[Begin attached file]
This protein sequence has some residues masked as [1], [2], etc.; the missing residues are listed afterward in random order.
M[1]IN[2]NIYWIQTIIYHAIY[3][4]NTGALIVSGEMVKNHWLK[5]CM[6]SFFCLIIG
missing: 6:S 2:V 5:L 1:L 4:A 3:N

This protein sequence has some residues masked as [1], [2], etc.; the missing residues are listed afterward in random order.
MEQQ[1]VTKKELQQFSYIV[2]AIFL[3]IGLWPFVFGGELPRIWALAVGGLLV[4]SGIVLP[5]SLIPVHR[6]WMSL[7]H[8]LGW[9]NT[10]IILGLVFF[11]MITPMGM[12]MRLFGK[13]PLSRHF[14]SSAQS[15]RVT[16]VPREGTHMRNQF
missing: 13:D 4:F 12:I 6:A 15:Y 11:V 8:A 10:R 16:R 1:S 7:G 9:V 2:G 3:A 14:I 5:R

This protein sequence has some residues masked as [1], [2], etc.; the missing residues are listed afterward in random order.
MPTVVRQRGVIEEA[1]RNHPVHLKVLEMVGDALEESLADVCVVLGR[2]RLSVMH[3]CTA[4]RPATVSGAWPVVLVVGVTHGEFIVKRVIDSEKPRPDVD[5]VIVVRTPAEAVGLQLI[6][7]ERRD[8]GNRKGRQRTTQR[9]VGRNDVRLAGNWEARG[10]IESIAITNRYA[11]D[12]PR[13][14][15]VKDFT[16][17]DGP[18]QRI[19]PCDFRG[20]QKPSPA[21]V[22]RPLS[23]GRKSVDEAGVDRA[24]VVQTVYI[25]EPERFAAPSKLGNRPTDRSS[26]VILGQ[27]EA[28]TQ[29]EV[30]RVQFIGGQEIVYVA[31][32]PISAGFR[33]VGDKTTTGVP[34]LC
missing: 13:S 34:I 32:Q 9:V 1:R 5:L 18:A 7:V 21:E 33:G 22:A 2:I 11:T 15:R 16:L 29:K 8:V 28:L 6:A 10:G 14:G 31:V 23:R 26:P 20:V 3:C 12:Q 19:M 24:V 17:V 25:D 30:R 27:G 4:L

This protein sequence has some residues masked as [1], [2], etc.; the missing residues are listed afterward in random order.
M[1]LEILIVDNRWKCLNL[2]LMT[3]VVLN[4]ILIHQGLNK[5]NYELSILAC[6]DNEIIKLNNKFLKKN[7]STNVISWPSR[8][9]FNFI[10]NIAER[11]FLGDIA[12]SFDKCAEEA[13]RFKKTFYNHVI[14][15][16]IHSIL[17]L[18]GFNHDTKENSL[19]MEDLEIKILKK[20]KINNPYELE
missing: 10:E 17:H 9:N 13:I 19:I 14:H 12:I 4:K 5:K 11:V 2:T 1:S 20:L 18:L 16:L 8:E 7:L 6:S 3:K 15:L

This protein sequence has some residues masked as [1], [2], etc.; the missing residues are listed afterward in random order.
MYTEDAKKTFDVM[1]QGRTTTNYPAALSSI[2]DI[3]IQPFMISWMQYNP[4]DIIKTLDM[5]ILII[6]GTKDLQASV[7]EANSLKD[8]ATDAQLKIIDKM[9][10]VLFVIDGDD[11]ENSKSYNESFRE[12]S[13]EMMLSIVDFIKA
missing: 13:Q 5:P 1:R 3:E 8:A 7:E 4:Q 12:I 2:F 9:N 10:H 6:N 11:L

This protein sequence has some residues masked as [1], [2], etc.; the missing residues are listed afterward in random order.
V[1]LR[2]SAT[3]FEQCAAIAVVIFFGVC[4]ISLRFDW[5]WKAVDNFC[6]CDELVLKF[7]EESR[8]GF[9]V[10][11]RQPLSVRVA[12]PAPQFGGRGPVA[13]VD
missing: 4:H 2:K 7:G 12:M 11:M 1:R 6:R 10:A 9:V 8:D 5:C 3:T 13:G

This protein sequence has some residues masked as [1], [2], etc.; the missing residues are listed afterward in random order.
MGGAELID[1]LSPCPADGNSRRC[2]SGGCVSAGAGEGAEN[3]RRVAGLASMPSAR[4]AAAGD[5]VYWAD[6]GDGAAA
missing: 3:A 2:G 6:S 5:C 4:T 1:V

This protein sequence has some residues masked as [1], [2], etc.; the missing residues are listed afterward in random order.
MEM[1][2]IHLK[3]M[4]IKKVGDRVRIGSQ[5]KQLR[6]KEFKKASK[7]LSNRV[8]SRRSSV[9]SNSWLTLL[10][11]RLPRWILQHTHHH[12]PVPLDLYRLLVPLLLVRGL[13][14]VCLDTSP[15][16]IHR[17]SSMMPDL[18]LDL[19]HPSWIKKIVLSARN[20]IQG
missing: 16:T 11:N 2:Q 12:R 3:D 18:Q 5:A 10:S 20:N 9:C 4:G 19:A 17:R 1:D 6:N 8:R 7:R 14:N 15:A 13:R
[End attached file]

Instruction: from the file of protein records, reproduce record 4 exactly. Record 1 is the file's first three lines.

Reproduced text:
This protein sequence has some residues masked as [1], [2], etc.; the missing residues are listed afterward in random order.
M[1]LEILIVDNRWKCLNL[2]LMT[3]VVLN[4]ILIHQGLNK[5]NYELSILAC[6]DNEIIKLNNKFLKKN[7]STNVISWPSR[8][9]FNFI[10]NIAER[11]FLGDIA[12]SFDKCAEEA[13]RFKKTFYNHVI[14][15][16]IHSIL[17]L[18]GFNHDTKENSL[19]MEDLEIKILKK[20]KINNPYELE
missing: 10:E 17:H 9:N 13:I 19:I 14:H 12:I 4:K 5:K 11:V 2:T 1:S 20:L 18:L 16:L 8:E 7:L 6:S 3:K 15:L